They said that women at high risk for breast cancer, either because they already have the disease, have been recently diagnosed, or have a family history of breast cancer, should have MRI screening, which focuses on millimeter tissue slices rather than beaming through dense tissue in search of a tumor, the researchers said.
The new study was conducted at 25 sites in the U.S. and Canada, from academic centers to community practices. The sensitivity of MRI was 91% and the specificity, 88%, while the negative predictive value of MRI was 99%, the researchers reported.
The specificity was significantly higher among postmenopausal women than among premenopausal or perimenopausal women (91% versus 84%, P= 0.002). Similarly the positive predictive value was higher in the postmenopausal group (31% versus 11%).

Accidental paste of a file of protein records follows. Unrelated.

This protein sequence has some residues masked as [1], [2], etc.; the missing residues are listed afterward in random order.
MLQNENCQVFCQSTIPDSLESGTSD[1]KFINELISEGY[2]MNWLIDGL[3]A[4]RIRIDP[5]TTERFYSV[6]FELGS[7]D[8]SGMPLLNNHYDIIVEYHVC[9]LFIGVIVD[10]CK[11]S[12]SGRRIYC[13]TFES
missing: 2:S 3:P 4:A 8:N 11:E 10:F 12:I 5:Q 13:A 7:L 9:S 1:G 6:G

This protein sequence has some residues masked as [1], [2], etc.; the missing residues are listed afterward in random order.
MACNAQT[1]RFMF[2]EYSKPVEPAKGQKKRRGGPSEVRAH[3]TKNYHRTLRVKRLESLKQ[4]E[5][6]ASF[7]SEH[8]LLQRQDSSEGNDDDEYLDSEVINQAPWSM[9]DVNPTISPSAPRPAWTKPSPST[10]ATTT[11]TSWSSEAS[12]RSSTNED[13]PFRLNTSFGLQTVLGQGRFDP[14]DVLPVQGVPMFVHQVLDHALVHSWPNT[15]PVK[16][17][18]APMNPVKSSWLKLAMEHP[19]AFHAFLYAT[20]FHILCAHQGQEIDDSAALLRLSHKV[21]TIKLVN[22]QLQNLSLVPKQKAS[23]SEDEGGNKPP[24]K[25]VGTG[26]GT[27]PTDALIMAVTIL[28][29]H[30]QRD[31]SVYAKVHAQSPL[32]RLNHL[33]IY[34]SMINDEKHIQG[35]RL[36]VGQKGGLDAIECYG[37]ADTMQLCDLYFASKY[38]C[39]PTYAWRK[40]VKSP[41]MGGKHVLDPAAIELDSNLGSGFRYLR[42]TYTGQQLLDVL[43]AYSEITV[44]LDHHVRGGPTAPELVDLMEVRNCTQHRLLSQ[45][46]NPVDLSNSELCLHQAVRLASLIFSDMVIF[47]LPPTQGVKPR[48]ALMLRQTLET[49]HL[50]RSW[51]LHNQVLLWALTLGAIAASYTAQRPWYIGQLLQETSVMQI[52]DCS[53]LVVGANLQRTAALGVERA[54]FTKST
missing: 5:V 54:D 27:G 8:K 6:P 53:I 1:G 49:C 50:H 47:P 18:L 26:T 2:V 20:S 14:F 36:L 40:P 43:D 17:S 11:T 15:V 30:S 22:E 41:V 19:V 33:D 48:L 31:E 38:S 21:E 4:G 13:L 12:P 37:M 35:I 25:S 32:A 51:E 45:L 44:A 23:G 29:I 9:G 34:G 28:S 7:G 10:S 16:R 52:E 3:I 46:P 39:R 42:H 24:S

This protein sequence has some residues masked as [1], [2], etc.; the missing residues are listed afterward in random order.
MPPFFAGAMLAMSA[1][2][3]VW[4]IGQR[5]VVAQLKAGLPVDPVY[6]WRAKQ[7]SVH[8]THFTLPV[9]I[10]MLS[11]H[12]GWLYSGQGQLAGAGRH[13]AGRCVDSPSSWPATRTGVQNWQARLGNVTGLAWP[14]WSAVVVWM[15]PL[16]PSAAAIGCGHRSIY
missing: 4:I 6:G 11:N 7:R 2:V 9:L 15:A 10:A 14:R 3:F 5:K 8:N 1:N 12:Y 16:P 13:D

The increased rate of detection of cancer came with a false positive rate of 10.9% and a relatively low risk of detecting benign disease on biopsy (9.4%), the investigators said.
The number of cancers detected was not influenced by breast density, menopausal status, or the histologic features of the primary tumor.
Among the advantages of diagnosing the contralateral cancer at the same time as the initial treatment is that woman can have a single round of treatment, the investigators noted.
They also pointed out that some women with a diagnosis of unilateral breast cancer choose prophylactic mastectomy of the opposite breast. Although the 88% specificity is lower than might be acceptable in screening programs, the high negative findings on a preoperative MRI might be acceptable to women concerned about undetected disease and could reduce the number of unnecessary mastectomies, Dr. Lehman and colleagues said.
The results of this study should be widely applicable because the participating sites represented a range of radiology practices, from and a wide range of interpreting MRI studies, from extensive to moderate experience, the researchers said.